|- |Fontainebleau
aged 46 |- |Vincennes
aged 26 |- |Paris
5 days |- |Joan II, Countess of Burgundy
1307
7 children||3 January 1322
Longchamp
aged 29 |- |Vincennes
aged 34 |- |Charenton-le-Pont
aged 37 |- |}

House of Évreux, 1328–1441

|- |Jerez de la Frontera
aged 37 |- |Pamplona
aged 54 |- |Olite
aged 64 |- |Blanche I
1425–1441||||1385
Castile
daughter of Charles III of Navarre and Eleanor of Castile||Martin I of Sicily
26 December 1402
1 child
John II of Aragon
10 June 1420
4 children||3 April 1441
Santa María la Real de Nieva
aged 56 |- |}

House of Trastámara, 1425–1479

|- |Barcelona
aged 81 |- |Eleanor
1479||||2 February 1425
Olite
daughter of John II of Aragon and Blanche I of Navarre||Gaston IV, Count of Foix
11 children||12 February 1479
Tudela
aged 54 |- |}


John II retained the Crown of Navarre after his wife's death, but his son and elder daughter were claimants and de jure monarchs. |- |Barcelona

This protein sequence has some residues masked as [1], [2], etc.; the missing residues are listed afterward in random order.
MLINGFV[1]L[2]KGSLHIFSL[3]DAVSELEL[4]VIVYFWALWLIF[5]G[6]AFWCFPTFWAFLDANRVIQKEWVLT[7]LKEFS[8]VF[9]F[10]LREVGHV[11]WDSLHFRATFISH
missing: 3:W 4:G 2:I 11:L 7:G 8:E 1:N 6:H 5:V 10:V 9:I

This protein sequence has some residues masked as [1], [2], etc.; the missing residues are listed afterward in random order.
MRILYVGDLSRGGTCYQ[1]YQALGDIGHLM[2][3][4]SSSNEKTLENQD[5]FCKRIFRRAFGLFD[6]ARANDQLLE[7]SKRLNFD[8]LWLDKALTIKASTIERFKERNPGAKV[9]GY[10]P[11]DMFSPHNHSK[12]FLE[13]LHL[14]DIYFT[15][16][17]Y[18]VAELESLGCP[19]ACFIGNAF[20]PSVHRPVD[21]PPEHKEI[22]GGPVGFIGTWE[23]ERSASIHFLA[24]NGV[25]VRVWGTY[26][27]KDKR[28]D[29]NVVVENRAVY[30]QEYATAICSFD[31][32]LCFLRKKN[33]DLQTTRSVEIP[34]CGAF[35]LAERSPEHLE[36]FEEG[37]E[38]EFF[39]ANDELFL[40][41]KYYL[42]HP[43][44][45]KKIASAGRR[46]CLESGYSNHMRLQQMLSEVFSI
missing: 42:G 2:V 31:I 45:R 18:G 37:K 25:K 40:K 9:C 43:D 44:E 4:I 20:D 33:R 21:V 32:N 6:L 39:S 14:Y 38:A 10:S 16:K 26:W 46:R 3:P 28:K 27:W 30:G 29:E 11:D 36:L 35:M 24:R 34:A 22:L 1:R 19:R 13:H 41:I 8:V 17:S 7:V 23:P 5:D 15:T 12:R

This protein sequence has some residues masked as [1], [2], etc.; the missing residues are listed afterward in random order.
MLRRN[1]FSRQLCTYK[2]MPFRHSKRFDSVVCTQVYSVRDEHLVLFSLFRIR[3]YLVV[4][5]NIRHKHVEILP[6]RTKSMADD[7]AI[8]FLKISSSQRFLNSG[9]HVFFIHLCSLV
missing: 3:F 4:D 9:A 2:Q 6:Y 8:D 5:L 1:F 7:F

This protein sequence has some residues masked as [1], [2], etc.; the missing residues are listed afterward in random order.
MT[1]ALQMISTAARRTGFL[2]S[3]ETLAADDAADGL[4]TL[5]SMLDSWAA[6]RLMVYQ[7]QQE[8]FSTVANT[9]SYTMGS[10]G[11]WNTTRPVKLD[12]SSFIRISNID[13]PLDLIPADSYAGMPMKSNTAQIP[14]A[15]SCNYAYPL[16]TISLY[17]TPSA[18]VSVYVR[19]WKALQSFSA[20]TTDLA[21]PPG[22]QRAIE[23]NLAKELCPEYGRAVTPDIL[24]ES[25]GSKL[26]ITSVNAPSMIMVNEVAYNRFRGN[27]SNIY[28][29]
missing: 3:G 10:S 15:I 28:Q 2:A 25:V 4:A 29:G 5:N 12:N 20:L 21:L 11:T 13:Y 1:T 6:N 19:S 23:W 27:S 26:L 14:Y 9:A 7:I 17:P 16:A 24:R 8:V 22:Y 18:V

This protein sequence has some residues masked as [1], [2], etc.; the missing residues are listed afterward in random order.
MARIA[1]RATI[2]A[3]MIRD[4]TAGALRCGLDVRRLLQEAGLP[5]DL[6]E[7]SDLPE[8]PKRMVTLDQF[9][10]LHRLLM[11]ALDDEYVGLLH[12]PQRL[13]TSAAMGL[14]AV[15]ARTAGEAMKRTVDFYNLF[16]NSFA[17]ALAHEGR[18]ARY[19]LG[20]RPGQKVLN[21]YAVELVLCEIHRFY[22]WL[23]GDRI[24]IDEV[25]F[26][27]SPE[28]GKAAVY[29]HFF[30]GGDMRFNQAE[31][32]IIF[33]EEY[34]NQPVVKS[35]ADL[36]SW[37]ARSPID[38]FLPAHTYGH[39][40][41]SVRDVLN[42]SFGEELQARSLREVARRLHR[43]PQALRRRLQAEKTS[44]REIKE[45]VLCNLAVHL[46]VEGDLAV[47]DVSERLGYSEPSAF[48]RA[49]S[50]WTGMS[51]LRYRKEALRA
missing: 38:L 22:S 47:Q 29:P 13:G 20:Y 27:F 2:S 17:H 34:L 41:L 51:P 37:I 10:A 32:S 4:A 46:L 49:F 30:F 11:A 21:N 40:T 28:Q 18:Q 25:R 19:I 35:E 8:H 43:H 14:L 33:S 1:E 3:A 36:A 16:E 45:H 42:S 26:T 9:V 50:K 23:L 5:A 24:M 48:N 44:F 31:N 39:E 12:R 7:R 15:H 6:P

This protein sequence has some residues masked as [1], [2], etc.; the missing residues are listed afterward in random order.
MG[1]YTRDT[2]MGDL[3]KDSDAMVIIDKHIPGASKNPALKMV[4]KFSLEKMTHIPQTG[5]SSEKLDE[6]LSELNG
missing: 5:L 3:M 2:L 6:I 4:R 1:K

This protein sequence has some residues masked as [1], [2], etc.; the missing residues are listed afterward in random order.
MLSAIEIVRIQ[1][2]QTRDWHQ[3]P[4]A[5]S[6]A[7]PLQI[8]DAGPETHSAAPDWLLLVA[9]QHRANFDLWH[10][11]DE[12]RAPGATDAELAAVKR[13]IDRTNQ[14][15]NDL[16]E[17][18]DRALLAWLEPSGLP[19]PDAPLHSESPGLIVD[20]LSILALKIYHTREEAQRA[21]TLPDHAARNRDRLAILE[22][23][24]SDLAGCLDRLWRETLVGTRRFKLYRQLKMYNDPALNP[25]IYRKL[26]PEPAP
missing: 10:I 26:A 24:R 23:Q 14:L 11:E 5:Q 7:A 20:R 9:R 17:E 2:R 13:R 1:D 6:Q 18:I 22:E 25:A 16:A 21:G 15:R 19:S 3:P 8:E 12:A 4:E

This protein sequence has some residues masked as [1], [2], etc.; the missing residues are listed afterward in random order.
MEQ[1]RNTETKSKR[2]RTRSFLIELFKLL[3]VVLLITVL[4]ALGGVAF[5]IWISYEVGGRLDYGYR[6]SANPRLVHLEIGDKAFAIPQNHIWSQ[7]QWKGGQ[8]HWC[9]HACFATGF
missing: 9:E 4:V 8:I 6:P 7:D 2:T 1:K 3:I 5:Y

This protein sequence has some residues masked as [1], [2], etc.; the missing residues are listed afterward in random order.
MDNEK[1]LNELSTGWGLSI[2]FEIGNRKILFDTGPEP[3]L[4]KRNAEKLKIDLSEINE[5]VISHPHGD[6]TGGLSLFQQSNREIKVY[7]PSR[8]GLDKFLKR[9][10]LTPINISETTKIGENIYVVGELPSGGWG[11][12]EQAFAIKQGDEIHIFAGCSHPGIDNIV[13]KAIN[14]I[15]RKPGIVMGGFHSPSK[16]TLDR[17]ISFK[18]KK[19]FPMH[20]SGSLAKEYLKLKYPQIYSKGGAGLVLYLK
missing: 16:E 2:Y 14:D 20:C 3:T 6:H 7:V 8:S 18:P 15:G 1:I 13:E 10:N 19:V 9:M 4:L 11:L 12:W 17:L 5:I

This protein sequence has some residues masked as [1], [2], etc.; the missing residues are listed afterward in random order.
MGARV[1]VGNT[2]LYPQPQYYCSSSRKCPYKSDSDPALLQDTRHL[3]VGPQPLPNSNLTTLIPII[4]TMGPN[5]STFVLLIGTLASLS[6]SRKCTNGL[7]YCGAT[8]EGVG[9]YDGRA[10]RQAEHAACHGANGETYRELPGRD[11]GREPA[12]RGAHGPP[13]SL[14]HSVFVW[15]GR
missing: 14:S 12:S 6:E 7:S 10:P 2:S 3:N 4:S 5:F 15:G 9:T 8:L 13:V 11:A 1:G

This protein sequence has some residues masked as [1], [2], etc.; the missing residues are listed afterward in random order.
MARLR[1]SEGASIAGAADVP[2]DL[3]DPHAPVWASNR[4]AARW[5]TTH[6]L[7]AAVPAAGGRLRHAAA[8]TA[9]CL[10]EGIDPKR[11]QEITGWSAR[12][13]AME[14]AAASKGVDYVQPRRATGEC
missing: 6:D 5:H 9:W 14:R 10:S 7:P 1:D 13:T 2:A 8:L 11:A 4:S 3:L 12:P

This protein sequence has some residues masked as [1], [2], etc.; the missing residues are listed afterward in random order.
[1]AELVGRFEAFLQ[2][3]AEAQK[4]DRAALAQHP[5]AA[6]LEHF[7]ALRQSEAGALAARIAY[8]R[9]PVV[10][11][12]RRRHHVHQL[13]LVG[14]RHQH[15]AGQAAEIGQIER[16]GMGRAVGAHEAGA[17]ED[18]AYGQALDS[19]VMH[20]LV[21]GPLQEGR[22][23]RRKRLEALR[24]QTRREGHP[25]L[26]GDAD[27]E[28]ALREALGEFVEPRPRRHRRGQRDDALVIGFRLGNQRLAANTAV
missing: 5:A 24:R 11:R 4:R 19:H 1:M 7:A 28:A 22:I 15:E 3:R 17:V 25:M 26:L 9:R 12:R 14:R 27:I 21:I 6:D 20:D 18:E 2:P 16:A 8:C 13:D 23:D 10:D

aged 40 |- |Blanche II
1461–1464||||1424
Olite
daughter of John II of Aragon and Blanche I of Navarre||Henry IV of Castile
No children ||2 December 1464
Orthez
aged 40 |- |}

House of Foix, 1479–1518

|- |Francis Phoebus
1479–1483||||12 April 1467
son of Gaston of Foix, Prince of Viana, and Magdalena of Valois||never married||12 February 1483
Pau
aged 16 |- |Mont-de-Marsan
aged 49 |- |}

House of Albret, 1518–1572

John III was defeated by Ferdinand II of Aragon in 1512, who then conquered southern Navarre for the Crown of Aragon and was crowned king. See the List of Aragonese and Spanish monarchs for this line. The monarchs of Navarre after 1512 thus only reigned over Lower Navarre, the part of Navarre north of the Pyrenees. |- |Pau
aged 47 |- |Hagetmau
aged 52 |- |Joan III
1555–1572||Paris
aged 44 |- |}

Capetian dynasty, 1572–1620

House of Bourbon, 1572–1620

|- |Eure
aged 44 |- |Paris
aged 57 |- |Paris
aged 41 |- |} Henry III of Navarre became Henry IV of France and thereafter the crown of Navarre passed to the kings of France. In 1620, the Kingdom was merged into France; however, the French kings continued to use the title King of Navarre until 1791, and it was revived again from 1814 to 1830 during the Bourbon Restoration.